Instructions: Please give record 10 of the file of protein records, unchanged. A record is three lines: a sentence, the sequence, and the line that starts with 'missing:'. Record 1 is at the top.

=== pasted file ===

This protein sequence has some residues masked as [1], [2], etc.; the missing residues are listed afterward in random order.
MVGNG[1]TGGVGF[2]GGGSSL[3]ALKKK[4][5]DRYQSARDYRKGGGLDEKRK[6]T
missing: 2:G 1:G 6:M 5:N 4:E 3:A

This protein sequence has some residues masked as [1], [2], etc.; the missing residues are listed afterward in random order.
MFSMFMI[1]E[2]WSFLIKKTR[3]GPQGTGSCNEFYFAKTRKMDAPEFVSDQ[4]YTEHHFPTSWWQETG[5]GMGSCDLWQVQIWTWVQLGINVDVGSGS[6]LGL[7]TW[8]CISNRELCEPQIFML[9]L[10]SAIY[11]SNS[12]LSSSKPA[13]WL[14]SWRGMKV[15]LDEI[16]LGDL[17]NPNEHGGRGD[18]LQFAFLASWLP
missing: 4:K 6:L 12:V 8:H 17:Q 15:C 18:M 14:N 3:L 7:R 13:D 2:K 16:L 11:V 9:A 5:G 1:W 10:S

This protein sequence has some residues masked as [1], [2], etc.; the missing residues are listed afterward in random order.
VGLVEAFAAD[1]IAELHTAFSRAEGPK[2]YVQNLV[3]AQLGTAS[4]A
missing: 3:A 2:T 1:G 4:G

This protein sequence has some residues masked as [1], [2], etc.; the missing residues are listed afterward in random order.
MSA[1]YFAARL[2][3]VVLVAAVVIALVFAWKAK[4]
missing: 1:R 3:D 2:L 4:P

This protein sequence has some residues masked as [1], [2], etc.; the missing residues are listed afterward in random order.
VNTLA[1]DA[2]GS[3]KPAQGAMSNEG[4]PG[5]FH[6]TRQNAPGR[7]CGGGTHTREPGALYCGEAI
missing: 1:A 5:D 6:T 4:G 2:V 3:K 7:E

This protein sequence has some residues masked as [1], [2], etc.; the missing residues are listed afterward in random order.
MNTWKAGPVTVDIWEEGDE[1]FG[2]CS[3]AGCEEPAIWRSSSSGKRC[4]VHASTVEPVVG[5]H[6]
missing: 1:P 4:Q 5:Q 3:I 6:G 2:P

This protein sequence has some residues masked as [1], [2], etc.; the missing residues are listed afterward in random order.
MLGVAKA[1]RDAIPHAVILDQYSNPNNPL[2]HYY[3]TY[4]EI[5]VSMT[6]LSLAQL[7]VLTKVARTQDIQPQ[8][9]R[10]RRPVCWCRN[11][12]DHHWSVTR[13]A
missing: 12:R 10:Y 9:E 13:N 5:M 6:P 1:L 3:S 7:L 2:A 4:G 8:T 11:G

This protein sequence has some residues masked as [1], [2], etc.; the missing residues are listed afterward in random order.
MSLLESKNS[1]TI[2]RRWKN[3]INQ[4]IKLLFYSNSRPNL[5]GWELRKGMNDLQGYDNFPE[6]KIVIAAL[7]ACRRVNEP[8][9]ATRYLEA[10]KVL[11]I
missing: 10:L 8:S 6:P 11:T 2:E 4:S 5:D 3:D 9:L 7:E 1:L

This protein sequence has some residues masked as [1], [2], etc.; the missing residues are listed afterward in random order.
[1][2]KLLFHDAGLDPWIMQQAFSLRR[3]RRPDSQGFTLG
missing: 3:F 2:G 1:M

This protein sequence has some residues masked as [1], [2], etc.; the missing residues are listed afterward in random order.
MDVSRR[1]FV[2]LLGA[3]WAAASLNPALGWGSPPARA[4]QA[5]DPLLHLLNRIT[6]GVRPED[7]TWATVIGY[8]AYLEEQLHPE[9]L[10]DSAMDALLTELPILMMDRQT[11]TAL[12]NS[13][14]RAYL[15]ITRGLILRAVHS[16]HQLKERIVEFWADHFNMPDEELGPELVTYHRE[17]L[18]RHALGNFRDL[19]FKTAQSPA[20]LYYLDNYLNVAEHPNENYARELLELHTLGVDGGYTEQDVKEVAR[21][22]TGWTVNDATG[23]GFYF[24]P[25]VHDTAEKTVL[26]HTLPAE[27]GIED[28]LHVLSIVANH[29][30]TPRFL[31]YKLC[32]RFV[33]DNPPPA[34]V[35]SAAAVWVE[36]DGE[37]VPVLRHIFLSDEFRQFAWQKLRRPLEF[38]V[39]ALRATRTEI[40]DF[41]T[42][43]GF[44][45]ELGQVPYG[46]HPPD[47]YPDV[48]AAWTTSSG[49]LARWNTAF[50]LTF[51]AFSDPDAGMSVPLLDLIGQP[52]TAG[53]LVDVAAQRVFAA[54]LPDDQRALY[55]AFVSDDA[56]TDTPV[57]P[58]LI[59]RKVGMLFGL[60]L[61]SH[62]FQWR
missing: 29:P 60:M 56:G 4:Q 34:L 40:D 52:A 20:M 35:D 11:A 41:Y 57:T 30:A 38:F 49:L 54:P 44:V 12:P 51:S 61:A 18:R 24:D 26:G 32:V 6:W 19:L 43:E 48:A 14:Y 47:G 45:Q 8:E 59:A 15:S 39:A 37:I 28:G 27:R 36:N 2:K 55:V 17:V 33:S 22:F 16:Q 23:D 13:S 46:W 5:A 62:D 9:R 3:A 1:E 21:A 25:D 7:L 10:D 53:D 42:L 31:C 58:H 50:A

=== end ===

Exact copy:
This protein sequence has some residues masked as [1], [2], etc.; the missing residues are listed afterward in random order.
MDVSRR[1]FV[2]LLGA[3]WAAASLNPALGWGSPPARA[4]QA[5]DPLLHLLNRIT[6]GVRPED[7]TWATVIGY[8]AYLEEQLHPE[9]L[10]DSAMDALLTELPILMMDRQT[11]TAL[12]NS[13][14]RAYL[15]ITRGLILRAVHS[16]HQLKERIVEFWADHFNMPDEELGPELVTYHRE[17]L[18]RHALGNFRDL[19]FKTAQSPA[20]LYYLDNYLNVAEHPNENYARELLELHTLGVDGGYTEQDVKEVAR[21][22]TGWTVNDATG[23]GFYF[24]P[25]VHDTAEKTVL[26]HTLPAE[27]GIED[28]LHVLSIVANH[29][30]TPRFL[31]YKLC[32]RFV[33]DNPPPA[34]V[35]SAAAVWVE[36]DGE[37]VPVLRHIFLSDEFRQFAWQKLRRPLEF[38]V[39]ALRATRTEI[40]DF[41]T[42][43]GF[44][45]ELGQVPYG[46]HPPD[47]YPDV[48]AAWTTSSG[49]LARWNTAF[50]LTF[51]AFSDPDAGMSVPLLDLIGQP[52]TAG[53]LVDVAAQRVFAA[54]LPDDQRALY[55]AFVSDDA[56]TDTPV[57]P[58]LI[59]RKVGMLFGL[60]L[61]SH[62]FQWR
missing: 29:P 60:M 56:G 4:Q 34:L 40:D 52:A 20:M 35:D 11:A 41:Y 57:T 30:A 38:F 49:L 54:P 44:V 12:P 51:S 61:A 18:R 24:D 26:G 32:V 6:W 19:L 43:E 48:A 14:Y 47:G 45:Q 8:E 59:A 15:S 39:A 37:I 28:G 27:R 36:N 2:K 55:V 17:V 33:S 22:F 16:Q 23:D 13:S 46:W 5:A 62:D 9:R 3:A 1:E 21:A 25:D 7:L 10:D 53:D 42:L 31:C 58:H 50:A